Marianne Williamson Rebukes 'Entrenched' Establishment, Says 'Mean' Political Left Lies Like Republicans

Democratic 2020 presidential candidate Marianne Williamson said her spiritual and principle-based campaign is meant to re-bond a country torn apart by President Donald Trump and an amoral economy.

Williamson took on the "entrenched" political establishment and said principles which are inscribed in marble and on documents have been left to die in the American people themselves. The longtime self-help author said the religious and spiritual foundations of the U.S. -- and not the status quo -- ended slavery and enacted civil rights as she made the case that "harnessing emotions is crucial to beating Donald Trump." But she also took aim at liberals, criticizing The New Yorker interviewer David Remnick's description of her as a "crystal gazing kook" as he quoted other news media personalities' characterization of her on a personal level.

Williamson said that before she entered the campaign she only expected such nasty name-calling from Republicans and members of the political right.

Williamson has amassed 130,000 unique individual donors and recently received a middle-of-the-pack 2 percent in a recent Monmouth poll. She did not qualify for the upcoming official Democratic Party debate and spoke with Remnick Wednesday about her intention to psychologically and emotionally re-bond the American people should she be elected president.

"I challenge the idea that only the people whose careers have been entrenched for years in the limitations of the mindset that drove us into this ditch are qualified to lead us out of this ditch," Williamson told the longtime editor of The New Yorker magazine. "I think this is one of those times in American history [that requires a spiritual leader]."

She said Trump's election has meant that "nothing is the same as far as we see ourselves," and she later acknowledged seeing the New York businessman at a Mar-a-Lago AIDS fundraiser in the 1990s.

She described Trump at the time of his marriage to Marla Maples as a "vulgar American character. I didn't hate him. He was very different; he even looked very different." Despite Remnick's repeated pushing, Williamson refused to detail her additional thoughts on the now-president's change of facial appearance since the 1980s.

She also took on Democrats and members of the U.S. news media for their characterization of her as a crystal ball-gazing anti-vaxxer -- a description she thoroughly rejected on both counts.

"I know this sounds naive. I didn't think the left was so mean. I didn't think the left lied like this," Williamson said. "I thought the right did that. I thought we were better."

She added that she never told anyone to replace medicine with love and has never told anyone to be more loving as a means of defeating disease. "I'm Jewish, I go to the doctor," she quipped.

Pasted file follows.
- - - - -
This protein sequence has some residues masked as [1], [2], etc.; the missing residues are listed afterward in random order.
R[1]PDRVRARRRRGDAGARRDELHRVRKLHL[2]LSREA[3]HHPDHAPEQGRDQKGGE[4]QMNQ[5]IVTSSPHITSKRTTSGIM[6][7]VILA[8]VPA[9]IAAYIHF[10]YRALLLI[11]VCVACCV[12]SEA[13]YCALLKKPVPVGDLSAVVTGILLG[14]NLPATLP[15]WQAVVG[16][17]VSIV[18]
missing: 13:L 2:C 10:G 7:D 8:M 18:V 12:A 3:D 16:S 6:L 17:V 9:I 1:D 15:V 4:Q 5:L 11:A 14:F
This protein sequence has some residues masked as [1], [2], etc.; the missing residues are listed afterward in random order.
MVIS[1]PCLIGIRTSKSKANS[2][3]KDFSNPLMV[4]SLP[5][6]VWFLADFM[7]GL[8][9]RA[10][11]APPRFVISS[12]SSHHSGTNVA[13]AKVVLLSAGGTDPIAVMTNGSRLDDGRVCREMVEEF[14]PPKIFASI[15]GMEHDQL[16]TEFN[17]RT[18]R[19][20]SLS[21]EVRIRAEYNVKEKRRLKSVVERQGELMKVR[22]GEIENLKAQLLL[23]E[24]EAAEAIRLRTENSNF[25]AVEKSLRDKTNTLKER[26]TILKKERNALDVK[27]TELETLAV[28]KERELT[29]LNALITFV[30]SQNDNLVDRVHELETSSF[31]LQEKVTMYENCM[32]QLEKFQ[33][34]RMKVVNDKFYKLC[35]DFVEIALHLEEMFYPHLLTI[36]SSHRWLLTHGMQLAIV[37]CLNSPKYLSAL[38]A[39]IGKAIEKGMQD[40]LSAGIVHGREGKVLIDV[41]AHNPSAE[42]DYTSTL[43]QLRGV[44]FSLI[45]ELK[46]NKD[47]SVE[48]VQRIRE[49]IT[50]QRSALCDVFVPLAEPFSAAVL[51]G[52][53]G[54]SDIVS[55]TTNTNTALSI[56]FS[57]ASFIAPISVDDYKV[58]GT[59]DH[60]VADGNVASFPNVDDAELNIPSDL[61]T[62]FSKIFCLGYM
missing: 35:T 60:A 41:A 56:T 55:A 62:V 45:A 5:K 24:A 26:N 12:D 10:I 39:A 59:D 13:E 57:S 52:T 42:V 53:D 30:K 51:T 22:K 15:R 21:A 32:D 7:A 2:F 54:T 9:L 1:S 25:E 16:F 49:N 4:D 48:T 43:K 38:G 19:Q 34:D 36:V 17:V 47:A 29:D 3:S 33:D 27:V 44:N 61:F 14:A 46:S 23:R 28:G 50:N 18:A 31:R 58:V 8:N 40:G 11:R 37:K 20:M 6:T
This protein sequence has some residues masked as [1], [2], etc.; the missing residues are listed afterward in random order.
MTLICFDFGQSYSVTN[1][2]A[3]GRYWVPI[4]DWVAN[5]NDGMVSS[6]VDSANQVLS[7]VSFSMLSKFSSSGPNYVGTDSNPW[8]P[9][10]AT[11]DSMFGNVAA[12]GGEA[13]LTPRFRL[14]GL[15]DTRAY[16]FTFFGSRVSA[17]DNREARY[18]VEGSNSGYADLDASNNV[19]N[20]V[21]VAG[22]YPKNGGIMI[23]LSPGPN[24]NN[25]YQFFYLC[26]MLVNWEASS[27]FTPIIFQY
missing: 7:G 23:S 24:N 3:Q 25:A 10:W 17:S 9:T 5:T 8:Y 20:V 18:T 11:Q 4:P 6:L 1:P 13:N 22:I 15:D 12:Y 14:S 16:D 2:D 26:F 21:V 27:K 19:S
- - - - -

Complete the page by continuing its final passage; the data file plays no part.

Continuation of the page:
In discussing tangible policies under a Williamson administration, she touted her path to a "moral economy" that moves away from trickle-down economics which includes the repeal of the 2017 tax cut for the wealthiest Americans in favor of reinstating a middle-class tax cut. She said her administration would stop billion-dollar corporate subsidies to the fossil fuel industry and she would take back the government's negotiating power with big pharmaceutical companies.

Williamson said she would also separate the military's bloated budget from what they are asking for versus what defense contractors are demanding to make short-term profits.

She said "the worst aspects of human character have been harnessed for political purposes: racism, bigotry, anti-semitism, homophobia, islamophobia, xenophobia, etcetera."

In defending her call for more spiritual leadership and guidance, she pointed to U.S. history: "Slavery did not end because the political status quo of the time woke up and decided to end slavery religious and spiritual foundation...the people rose up, the people stepped in." Williamson credited herself with inspiring all the other 2020 Democratic candidates to prominently place reparations among their campaign promises.

Williamson called for holding capitalism accountable and described herself as a capitalist. But she urged Americans to seek capitalism with a conscience.

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Democratic presidential hopeful US author Marianne Williamson speaks during the second Democratic primary debate of the 2020 presidential campaign season hosted by NBC News at the Adrienne Arsht Center for the Performing Arts in Miami, Florida, June 27, 2019. SAUL LOEB/AFP/Getty Images